In their cover of “The Lion Sleeps Tonight” the Townsmen sang the chorus, first verse and bridge. They skipped the second verse including the lyrics “Near the village, the peaceful village, the lion sleeps tonight.” The Townsmen sounded similar to the Tokens who had the #1 hit with the song in the winter of 1961.
“The Lion Sleeps Tonight” was originally written as “Mbube” (lion in Zulu) in 1939 by Solomon Linda, a Zulu migrant worker. He was born in Johannesburg, South Africa, in 1909. The chorus of the song had the chant Uyimbube, meaning “he is the lion” in Zulu. Uyimbube was misheard and Pete Seeger and the Weavers who recorded the song with the title “Wimoweh” instead of “Uyimbube”. When the Tokens recorded the song they included English lyrics written in 1961 by George David Weiss, “Weiss wrote the English lyrics: “In the jungle, the mighty jungle, The lion sleeps tonight …” and “Hush, my darling, don’t fear, my darling …” Weiss also wrote, or co-wrote, Perry Como’s #1 hit in 1946, “Surrender”, “Lullabye of Birdland” for the Birdland Jazz club in New York City, “Wheel Of Fortune” for Kay Starr, “Can’t Help Falling In Love” for Elvis Presley, “That Sunday, That Summer” for Nat “King” Cole, and “What A Wonderful World” recorded by Louis Armstrong. Weiss was born in New York City in 1921 and raised by his Jewish parents. He left school and soon became a musical arranger for several big bands, including Stan Kenton.
Hugo Peretti and Luigi Creatore produced the Tokens version of “The Lion Sleeps Tonight” and were credited with songwriting credits. They produced a number of hits for Jimmie Rodgers including “Honeycomb”, “Oh-Oh, I’m Falling In Love Again” and “Secretly”. Later the pair worked with Van McCoy on his single, “The Hustle”, which became a #1 hit in 1975. Weiss, Peretti and Creatore also co-wrote “Snoopy’s Christmas” for the Royal Guardsmen in 1967.
After “The Lion Sleeps Tonight” was released by The Townsmen, Andy Legault left the group and was replaced by pianist Buddy Stanton and guitarist John Bocho.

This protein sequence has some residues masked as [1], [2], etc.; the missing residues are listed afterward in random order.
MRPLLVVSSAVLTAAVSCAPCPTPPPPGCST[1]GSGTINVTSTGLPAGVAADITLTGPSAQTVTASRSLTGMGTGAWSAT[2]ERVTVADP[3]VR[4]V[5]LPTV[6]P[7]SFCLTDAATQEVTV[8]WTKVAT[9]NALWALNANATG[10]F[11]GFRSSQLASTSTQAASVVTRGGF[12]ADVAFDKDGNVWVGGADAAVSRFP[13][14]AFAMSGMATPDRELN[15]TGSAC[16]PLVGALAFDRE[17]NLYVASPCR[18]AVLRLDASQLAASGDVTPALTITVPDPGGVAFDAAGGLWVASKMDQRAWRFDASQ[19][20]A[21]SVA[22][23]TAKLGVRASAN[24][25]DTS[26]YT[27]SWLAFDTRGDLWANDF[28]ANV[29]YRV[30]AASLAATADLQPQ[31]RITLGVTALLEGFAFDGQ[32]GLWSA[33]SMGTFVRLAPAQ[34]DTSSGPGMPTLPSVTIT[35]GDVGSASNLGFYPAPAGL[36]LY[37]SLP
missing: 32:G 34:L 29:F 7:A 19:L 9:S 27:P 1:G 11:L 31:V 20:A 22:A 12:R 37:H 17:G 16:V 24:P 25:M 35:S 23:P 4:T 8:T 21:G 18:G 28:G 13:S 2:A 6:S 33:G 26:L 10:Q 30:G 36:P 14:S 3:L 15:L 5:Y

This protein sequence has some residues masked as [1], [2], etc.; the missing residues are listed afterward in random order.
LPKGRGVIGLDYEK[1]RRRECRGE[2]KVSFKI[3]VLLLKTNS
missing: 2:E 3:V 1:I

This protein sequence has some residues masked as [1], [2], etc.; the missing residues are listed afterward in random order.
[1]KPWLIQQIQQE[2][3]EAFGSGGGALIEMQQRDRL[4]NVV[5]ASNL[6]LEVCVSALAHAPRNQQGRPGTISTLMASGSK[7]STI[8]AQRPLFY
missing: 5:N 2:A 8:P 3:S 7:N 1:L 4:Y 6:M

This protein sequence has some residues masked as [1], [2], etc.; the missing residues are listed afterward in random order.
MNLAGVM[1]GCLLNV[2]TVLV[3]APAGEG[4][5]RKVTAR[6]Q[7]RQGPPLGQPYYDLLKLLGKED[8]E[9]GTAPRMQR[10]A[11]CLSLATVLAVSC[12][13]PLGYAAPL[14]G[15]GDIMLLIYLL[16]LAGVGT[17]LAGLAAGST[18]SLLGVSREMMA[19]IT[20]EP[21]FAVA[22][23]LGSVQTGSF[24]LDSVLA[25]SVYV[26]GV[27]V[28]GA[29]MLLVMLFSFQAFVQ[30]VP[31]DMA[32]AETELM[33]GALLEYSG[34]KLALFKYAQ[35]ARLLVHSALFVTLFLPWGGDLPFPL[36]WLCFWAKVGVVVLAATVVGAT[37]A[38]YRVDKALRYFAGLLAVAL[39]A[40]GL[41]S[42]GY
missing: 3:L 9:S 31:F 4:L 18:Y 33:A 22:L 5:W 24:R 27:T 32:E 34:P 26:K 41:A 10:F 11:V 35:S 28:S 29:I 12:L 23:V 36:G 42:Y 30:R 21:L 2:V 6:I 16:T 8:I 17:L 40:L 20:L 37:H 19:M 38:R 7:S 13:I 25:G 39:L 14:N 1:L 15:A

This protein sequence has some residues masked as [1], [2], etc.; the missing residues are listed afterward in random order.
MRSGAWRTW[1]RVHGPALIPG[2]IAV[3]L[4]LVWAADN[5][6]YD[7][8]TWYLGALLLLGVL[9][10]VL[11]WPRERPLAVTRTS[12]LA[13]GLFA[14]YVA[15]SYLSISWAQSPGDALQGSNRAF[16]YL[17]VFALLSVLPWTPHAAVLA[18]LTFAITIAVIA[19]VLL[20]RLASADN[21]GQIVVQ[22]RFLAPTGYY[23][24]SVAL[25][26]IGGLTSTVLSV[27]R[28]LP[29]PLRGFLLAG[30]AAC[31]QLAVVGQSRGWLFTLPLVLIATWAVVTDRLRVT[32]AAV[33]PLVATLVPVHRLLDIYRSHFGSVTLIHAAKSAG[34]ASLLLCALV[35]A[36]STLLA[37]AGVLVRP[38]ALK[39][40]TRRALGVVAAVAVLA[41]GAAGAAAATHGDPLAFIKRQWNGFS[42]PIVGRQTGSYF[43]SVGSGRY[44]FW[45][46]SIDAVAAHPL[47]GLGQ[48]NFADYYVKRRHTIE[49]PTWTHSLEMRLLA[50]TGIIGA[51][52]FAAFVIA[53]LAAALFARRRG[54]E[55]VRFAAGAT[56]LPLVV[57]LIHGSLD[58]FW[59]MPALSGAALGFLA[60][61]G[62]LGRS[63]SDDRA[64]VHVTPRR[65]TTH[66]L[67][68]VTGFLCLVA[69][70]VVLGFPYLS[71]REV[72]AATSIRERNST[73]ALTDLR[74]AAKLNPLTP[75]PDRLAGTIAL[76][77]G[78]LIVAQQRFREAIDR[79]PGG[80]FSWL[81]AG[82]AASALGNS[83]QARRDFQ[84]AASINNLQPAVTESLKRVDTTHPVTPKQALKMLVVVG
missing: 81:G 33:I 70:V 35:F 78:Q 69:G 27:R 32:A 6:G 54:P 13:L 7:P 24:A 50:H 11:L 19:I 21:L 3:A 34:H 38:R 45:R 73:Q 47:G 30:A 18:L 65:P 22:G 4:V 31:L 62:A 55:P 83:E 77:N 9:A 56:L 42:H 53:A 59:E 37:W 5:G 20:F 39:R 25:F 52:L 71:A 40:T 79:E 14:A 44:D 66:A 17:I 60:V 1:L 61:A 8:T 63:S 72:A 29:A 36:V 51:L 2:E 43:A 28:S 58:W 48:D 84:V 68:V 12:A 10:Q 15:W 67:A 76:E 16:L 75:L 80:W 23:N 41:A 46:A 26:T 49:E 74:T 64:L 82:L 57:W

In 1967 the Townsmen appeared in concert at Maple Leaf Gardens with the Happenings and the Guess Who? The Townsmen released a cover of The Tokens minor hit from ’64 titled “He’s In Town”. The single received airplay on C-FUN in the July ’67 and spent five weeks on the stations’ ALL CANADIAN TOP TEN.
The Townsmen broke up the following year. In 2008 a greatest hits CD titled We’re Doing Fine – The Anthology was released. It also included tracks from recordings by the Darnels and other side projects by members of the Townsmen during the ’60’s.
A Rolling Stone magazine article in 2001 had reported that Solomon Linda’s family were living in abject poverty in Soweto township near Johannesburg. In 2006 the family of Solomon Linda settled out of court for an undisclosed sum. The Linda family’s lawyer in South Africa said “The settlement involves a payment of back royalties to the family and the right to participate in the royalties in the future and that’s on a worldwide basis.”
Gary Comeau, BD Sampson, “The Townsmen,” Canadian Bands.com.
Trevor Hutchison, “The Story Of Ottawa Music: 1960’s -Today,”rockthistownproductions.com.
“The Townsmen,” RPM, August 22, 1966.
Trina Janitch, “The Townsmen: Speedy Rise to Shine,” Ottawa Journal, October 16, 1965.
“Family Settles Lion King Copyright Suit,” Independent Online, Cape Town, SA, February 16, 2006.